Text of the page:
I am not sure if Digia walks away from Qt, there will be a lot of full time developers left. Being managed by a non-profit doesnt preclude commercial participation in any way. It merely provides a level playing field and can very well *increase* commercial participation. Ex: Eclipse.
The claim of one defacto toolkit is bogus and you are very much overselling it considering the presence of desktop environments like GNOME and Xfce not to mention a fairly large number of third party and ISV applications. Ex: VMWare, Adobe etc.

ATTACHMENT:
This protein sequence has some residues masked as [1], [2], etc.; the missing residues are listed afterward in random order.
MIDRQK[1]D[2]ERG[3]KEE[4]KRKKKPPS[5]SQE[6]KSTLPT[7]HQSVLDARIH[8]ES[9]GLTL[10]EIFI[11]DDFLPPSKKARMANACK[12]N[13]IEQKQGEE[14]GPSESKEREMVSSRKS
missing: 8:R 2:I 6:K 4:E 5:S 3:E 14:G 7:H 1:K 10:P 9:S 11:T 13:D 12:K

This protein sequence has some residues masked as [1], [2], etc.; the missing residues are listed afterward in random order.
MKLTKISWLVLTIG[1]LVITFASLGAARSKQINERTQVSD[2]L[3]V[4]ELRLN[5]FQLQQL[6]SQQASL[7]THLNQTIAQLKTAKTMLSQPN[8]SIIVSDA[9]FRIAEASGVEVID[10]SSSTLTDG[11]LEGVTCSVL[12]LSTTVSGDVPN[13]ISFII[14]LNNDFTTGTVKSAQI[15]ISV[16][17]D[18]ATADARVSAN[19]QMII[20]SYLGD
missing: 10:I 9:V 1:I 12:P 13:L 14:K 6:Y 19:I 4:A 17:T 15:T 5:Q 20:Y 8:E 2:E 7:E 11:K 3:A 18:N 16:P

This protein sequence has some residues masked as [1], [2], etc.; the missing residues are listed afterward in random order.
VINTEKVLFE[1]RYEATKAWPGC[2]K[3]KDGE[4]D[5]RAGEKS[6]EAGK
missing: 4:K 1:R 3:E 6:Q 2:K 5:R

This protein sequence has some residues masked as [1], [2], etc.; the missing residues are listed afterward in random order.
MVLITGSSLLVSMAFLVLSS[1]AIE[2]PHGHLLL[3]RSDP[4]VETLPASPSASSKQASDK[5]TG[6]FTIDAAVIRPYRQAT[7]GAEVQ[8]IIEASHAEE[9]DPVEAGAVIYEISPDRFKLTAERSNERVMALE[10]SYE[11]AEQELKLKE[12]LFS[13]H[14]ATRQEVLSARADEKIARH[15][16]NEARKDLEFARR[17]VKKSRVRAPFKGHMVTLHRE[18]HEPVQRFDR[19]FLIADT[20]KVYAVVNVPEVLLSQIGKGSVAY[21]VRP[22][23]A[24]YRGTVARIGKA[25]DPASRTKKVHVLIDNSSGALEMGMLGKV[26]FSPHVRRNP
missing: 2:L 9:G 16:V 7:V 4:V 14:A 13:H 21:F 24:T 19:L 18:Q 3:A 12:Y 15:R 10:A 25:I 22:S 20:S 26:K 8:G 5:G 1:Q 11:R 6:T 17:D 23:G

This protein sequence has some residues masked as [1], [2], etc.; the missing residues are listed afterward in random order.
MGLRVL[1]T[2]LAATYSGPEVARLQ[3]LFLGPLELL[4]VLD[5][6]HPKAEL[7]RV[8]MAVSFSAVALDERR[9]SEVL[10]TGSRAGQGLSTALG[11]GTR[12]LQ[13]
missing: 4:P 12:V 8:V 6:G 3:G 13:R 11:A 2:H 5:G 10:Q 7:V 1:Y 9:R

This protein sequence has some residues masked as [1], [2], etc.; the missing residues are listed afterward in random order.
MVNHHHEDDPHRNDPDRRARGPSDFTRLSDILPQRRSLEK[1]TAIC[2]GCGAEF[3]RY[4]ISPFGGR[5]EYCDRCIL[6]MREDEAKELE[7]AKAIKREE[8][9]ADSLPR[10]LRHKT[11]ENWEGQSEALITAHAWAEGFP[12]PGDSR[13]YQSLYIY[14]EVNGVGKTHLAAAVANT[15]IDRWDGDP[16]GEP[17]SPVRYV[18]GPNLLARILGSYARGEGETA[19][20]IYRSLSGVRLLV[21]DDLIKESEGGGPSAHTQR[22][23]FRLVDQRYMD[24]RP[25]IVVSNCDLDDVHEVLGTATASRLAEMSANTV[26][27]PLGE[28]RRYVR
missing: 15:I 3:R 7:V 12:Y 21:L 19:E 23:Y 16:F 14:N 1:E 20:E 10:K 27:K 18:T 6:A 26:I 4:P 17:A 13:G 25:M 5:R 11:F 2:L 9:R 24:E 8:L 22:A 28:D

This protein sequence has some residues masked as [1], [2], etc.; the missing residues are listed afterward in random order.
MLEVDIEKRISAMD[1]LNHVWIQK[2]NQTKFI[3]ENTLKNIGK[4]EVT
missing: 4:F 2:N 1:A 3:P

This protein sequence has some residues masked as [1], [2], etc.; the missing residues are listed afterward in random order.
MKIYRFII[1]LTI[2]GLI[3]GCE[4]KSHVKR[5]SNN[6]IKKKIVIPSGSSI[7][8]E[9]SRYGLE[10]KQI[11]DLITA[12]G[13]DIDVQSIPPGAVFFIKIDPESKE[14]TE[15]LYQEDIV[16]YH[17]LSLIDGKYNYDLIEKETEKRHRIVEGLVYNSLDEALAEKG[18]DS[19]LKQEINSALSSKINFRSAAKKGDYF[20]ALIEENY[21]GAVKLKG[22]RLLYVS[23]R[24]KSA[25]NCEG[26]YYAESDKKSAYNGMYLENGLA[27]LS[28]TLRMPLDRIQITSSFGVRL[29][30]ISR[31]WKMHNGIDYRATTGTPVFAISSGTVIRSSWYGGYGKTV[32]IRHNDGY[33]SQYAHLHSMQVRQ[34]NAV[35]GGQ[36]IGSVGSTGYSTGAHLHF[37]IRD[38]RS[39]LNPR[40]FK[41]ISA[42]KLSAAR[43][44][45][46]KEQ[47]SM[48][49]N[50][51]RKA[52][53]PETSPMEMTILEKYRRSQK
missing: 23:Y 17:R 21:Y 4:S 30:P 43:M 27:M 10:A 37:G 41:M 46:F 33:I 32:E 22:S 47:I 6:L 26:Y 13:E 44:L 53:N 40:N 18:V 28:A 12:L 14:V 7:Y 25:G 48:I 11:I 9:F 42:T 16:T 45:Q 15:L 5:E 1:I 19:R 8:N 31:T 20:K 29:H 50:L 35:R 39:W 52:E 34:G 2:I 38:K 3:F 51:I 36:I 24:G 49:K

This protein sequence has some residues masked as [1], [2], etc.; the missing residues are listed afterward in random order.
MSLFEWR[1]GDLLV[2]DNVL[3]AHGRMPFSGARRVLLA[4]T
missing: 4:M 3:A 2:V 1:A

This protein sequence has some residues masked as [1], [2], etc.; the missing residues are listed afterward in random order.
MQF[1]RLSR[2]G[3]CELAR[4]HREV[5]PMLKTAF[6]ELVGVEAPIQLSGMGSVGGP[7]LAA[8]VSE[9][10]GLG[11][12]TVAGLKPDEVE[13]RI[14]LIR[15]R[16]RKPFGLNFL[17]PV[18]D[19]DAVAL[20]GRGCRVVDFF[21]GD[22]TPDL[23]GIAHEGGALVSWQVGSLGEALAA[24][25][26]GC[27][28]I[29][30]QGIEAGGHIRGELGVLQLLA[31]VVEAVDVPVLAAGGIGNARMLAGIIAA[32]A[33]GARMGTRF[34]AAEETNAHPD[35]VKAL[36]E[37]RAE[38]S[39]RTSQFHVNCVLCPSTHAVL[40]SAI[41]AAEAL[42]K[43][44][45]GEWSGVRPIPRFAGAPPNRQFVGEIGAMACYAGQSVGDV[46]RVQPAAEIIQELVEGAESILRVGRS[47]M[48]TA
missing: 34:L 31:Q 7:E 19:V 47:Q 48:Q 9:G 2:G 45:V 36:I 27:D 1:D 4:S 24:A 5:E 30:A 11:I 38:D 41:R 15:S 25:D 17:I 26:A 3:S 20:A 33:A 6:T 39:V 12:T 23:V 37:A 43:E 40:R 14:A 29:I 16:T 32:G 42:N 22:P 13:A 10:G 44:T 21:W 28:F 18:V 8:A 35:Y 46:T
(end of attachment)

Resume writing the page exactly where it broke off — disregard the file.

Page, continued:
Toolkits in Linux is not even limited to merely Gtk and Qt either. Firefox and Libreoffice for instance have their own toolkits but imitate GTK look and feel. There are a odd few apps using WxWidgets, Fltk and so on. This comes at a very significant cost. Note when Libreoffice finally got font anti-aliasing.